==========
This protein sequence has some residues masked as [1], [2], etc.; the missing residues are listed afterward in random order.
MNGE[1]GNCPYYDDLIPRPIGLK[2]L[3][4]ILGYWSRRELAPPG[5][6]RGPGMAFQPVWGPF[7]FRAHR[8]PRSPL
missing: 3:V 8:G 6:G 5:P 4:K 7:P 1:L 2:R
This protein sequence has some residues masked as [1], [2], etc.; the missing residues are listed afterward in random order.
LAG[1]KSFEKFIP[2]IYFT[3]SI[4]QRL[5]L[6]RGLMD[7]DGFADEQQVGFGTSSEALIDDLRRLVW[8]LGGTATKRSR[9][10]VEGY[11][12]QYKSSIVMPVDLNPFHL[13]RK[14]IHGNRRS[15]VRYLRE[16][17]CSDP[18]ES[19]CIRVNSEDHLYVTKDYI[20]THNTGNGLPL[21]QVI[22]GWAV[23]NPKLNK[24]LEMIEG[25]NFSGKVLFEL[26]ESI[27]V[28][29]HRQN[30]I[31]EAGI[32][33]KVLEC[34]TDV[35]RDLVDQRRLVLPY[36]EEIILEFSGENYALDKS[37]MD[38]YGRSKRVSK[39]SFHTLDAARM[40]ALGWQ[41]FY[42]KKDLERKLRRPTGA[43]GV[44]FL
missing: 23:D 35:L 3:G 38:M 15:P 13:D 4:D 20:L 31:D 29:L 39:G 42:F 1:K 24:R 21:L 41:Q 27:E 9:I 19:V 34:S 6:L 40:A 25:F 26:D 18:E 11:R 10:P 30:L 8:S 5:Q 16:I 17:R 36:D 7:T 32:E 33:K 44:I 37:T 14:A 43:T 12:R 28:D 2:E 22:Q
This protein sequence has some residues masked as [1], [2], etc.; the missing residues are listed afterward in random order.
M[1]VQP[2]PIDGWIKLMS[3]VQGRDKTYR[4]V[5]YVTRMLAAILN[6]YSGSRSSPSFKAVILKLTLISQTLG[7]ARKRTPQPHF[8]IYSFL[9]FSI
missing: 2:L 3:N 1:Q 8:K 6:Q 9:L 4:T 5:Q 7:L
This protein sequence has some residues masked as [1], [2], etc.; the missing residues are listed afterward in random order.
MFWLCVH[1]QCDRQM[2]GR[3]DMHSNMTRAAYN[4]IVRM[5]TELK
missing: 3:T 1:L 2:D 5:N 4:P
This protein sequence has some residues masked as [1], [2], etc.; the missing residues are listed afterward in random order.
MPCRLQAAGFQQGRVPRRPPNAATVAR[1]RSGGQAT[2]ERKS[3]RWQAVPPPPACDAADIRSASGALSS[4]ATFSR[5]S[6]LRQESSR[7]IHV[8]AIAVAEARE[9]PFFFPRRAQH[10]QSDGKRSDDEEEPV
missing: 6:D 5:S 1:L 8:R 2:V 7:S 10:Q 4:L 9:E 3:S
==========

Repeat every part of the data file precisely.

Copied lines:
This protein sequence has some residues masked as [1], [2], etc.; the missing residues are listed afterward in random order.
MNGE[1]GNCPYYDDLIPRPIGLK[2]L[3][4]ILGYWSRRELAPPG[5][6]RGPGMAFQPVWGPF[7]FRAHR[8]PRSPL
missing: 3:V 8:G 6:G 5:P 4:K 7:P 1:L 2:R
This protein sequence has some residues masked as [1], [2], etc.; the missing residues are listed afterward in random order.
LAG[1]KSFEKFIP[2]IYFT[3]SI[4]QRL[5]L[6]RGLMD[7]DGFADEQQVGFGTSSEALIDDLRRLVW[8]LGGTATKRSR[9][10]VEGY[11][12]QYKSSIVMPVDLNPFHL[13]RK[14]IHGNRRS[15]VRYLRE[16][17]CSDP[18]ES[19]CIRVNSEDHLYVTKDYI[20]THNTGNGLPL[21]QVI[22]GWAV[23]NPKLNK[24]LEMIEG[25]NFSGKVLFEL[26]ESI[27]V[28][29]HRQN[30]I[31]EAGI[32][33]KVLEC[34]TDV[35]RDLVDQRRLVLPY[36]EEIILEFSGENYALDKS[37]MD[38]YGRSKRVSK[39]SFHTLDAARM[40]ALGWQ[41]FY[42]KKDLERKLRRPTGA[43]GV[44]FL
missing: 23:D 35:L 3:G 38:M 15:P 13:D 4:D 20:L 31:D 29:L 39:G 42:F 1:K 24:R 21:L 41:Q 27:E 9:I 19:V 34:S 6:L 40:A 25:F 26:D 18:E 11:R 10:P 30:L 8:S 5:Q 16:I 17:R 36:D 7:T 32:E 33:K 44:I 37:T 14:A 43:T 12:R 28:D 2:E 22:Q
This protein sequence has some residues masked as [1], [2], etc.; the missing residues are listed afterward in random order.
M[1]VQP[2]PIDGWIKLMS[3]VQGRDKTYR[4]V[5]YVTRMLAAILN[6]YSGSRSSPSFKAVILKLTLISQTLG[7]ARKRTPQPHF[8]IYSFL[9]FSI
missing: 2:L 3:N 1:Q 8:K 6:Q 9:L 4:T 5:Q 7:L
This protein sequence has some residues masked as [1], [2], etc.; the missing residues are listed afterward in random order.
MFWLCVH[1]QCDRQM[2]GR[3]DMHSNMTRAAYN[4]IVRM[5]TELK
missing: 3:T 1:L 2:D 5:N 4:P
This protein sequence has some residues masked as [1], [2], etc.; the missing residues are listed afterward in random order.
MPCRLQAAGFQQGRVPRRPPNAATVAR[1]RSGGQAT[2]ERKS[3]RWQAVPPPPACDAADIRSASGALSS[4]ATFSR[5]S[6]LRQESSR[7]IHV[8]AIAVAEARE[9]PFFFPRRAQH[10]QSDGKRSDDEEEPV
missing: 6:D 5:S 1:L 8:R 2:V 7:S 10:Q 4:L 9:E 3:S